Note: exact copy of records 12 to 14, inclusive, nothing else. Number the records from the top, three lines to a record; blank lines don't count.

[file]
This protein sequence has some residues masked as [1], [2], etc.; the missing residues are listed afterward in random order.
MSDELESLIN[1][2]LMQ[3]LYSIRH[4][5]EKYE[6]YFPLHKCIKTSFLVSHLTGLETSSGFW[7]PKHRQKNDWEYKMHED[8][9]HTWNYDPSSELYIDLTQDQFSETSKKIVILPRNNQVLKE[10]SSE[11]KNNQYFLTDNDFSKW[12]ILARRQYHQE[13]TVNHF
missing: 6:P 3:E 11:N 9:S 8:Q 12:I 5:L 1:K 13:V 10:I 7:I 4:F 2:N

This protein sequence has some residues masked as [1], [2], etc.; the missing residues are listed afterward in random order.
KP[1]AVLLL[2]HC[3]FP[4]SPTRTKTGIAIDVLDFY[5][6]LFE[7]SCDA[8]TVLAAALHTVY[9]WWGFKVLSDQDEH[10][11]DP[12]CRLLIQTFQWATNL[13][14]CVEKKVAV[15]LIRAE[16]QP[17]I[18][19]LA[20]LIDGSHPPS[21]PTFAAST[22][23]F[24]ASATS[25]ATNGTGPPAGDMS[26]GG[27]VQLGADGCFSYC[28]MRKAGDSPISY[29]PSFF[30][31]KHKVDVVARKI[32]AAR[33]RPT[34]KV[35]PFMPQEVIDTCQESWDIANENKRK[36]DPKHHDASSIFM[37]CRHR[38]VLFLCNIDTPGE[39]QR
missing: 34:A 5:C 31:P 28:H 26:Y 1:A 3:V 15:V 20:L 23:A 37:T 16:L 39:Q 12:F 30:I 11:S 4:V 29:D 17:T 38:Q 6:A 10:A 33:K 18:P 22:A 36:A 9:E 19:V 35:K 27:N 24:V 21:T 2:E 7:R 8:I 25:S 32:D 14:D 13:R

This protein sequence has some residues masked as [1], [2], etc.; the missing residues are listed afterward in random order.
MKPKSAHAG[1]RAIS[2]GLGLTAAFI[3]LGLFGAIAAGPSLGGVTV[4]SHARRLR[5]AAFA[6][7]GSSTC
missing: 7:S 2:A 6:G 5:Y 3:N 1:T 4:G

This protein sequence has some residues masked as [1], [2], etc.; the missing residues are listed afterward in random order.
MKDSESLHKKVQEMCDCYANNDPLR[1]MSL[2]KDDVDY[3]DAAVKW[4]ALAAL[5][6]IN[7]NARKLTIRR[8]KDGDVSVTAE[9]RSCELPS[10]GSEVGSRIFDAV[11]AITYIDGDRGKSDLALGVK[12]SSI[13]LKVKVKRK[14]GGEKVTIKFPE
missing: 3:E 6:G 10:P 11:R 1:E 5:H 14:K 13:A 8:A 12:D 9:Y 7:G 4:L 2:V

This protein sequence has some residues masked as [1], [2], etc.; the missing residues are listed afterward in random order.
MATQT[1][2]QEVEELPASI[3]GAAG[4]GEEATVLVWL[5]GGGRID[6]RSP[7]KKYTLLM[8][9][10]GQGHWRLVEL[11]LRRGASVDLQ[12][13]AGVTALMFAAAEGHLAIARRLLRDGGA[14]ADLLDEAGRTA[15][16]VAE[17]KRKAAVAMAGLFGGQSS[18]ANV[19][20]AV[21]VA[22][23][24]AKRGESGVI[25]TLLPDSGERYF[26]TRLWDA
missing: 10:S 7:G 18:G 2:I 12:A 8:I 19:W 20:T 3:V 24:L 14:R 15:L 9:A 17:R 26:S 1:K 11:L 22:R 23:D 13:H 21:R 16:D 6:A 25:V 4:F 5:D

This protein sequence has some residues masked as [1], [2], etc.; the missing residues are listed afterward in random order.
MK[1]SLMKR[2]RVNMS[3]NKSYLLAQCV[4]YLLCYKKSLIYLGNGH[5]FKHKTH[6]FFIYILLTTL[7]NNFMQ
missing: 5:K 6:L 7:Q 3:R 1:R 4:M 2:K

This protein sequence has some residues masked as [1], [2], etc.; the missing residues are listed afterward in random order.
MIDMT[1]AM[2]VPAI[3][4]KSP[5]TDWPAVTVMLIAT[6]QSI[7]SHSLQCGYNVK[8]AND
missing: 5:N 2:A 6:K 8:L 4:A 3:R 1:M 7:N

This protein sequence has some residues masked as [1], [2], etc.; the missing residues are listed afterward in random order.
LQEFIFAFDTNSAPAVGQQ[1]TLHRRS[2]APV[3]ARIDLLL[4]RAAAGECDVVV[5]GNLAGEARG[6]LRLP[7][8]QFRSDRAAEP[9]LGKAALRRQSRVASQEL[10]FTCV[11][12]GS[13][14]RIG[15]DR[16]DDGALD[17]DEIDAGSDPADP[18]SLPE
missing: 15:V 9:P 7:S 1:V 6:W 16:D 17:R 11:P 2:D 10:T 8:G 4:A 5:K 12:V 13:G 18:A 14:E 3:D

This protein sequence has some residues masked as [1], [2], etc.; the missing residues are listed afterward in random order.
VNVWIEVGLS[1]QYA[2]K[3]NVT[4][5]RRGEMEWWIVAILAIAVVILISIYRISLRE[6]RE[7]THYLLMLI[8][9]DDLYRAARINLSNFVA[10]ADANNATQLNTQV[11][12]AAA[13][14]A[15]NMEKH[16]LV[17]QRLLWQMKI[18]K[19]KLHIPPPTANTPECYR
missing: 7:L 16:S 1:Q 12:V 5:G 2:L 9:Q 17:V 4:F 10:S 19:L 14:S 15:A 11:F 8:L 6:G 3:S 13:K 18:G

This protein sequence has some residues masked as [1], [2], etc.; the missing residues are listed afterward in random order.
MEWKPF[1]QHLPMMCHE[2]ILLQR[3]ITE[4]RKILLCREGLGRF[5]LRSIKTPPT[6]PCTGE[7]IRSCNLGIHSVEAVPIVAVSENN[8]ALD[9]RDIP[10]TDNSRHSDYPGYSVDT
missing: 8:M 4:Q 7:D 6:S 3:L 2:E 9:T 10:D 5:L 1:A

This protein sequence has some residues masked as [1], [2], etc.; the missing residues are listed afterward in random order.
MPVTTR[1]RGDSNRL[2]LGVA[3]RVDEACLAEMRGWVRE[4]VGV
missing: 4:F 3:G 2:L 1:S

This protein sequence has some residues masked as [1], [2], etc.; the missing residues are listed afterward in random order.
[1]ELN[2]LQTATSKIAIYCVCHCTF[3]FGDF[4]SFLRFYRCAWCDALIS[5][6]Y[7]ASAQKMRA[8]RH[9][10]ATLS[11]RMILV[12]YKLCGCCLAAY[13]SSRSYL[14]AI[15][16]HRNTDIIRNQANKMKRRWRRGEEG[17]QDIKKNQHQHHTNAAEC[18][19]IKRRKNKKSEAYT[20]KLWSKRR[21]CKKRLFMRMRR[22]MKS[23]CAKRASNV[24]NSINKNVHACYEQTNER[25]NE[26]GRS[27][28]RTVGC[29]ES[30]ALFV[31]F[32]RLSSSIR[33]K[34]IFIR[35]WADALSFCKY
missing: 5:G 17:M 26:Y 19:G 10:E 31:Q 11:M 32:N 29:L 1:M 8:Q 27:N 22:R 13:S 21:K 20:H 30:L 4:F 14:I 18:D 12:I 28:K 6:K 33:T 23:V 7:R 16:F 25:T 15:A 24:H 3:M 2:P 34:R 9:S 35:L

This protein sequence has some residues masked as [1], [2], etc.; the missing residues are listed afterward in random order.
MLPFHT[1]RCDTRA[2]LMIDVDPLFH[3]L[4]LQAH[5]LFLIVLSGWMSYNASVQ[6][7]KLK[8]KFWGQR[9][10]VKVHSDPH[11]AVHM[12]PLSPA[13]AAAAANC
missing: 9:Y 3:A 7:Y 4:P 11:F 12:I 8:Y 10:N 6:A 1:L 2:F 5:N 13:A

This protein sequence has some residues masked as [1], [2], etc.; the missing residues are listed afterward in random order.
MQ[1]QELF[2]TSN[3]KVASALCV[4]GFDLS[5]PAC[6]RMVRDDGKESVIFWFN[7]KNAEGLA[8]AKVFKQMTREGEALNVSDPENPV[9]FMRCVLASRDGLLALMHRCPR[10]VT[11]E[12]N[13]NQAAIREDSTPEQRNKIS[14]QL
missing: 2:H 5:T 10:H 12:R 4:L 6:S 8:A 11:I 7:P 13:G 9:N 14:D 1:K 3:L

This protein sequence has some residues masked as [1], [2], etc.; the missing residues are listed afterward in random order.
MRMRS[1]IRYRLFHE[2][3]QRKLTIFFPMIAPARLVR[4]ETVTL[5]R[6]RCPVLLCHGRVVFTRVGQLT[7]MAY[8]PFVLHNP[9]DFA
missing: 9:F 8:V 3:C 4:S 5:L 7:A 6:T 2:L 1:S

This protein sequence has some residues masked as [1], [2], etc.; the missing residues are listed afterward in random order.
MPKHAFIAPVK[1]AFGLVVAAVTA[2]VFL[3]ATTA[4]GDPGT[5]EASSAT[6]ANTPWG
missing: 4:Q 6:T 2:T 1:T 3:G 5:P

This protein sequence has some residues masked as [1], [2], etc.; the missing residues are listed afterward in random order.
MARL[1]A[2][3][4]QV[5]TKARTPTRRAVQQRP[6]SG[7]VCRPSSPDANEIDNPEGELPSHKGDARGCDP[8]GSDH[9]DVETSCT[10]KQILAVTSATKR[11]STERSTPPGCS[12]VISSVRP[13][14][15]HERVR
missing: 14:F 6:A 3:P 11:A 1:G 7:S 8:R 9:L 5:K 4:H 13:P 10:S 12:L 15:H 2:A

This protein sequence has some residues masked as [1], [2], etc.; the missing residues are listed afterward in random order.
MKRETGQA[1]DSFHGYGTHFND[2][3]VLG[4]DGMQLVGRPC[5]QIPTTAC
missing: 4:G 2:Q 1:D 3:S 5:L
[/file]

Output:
This protein sequence has some residues masked as [1], [2], etc.; the missing residues are listed afterward in random order.
[1]ELN[2]LQTATSKIAIYCVCHCTF[3]FGDF[4]SFLRFYRCAWCDALIS[5][6]Y[7]ASAQKMRA[8]RH[9][10]ATLS[11]RMILV[12]YKLCGCCLAAY[13]SSRSYL[14]AI[15][16]HRNTDIIRNQANKMKRRWRRGEEG[17]QDIKKNQHQHHTNAAEC[18][19]IKRRKNKKSEAYT[20]KLWSKRR[21]CKKRLFMRMRR[22]MKS[23]CAKRASNV[24]NSINKNVHACYEQTNER[25]NE[26]GRS[27][28]RTVGC[29]ES[30]ALFV[31]F[32]RLSSSIR[33]K[34]IFIR[35]WADALSFCKY
missing: 5:G 17:M 26:Y 19:G 10:E 31:Q 11:M 32:N 29:L 1:M 8:Q 27:N 22:R 13:S 21:K 20:H 30:L 4:F 14:I 18:D 12:I 28:K 6:K 33:T 23:V 7:R 16:F 25:T 15:A 24:H 3:M 2:P 34:R 9:S 35:L

This protein sequence has some residues masked as [1], [2], etc.; the missing residues are listed afterward in random order.
MLPFHT[1]RCDTRA[2]LMIDVDPLFH[3]L[4]LQAH[5]LFLIVLSGWMSYNASVQ[6][7]KLK[8]KFWGQR[9][10]VKVHSDPH[11]AVHM[12]PLSPA[13]AAAAANC
missing: 9:Y 3:A 7:Y 4:P 11:F 12:I 8:Y 10:N 6:A 1:L 2:F 5:N 13:A

This protein sequence has some residues masked as [1], [2], etc.; the missing residues are listed afterward in random order.
MQ[1]QELF[2]TSN[3]KVASALCV[4]GFDLS[5]PAC[6]RMVRDDGKESVIFWFN[7]KNAEGLA[8]AKVFKQMTREGEALNVSDPENPV[9]FMRCVLASRDGLLALMHRCPR[10]VT[11]E[12]N[13]NQAAIREDSTPEQRNKIS[14]QL
missing: 2:H 5:T 10:H 12:R 4:L 6:S 8:A 11:I 7:P 13:G 9:N 14:D 1:K 3:L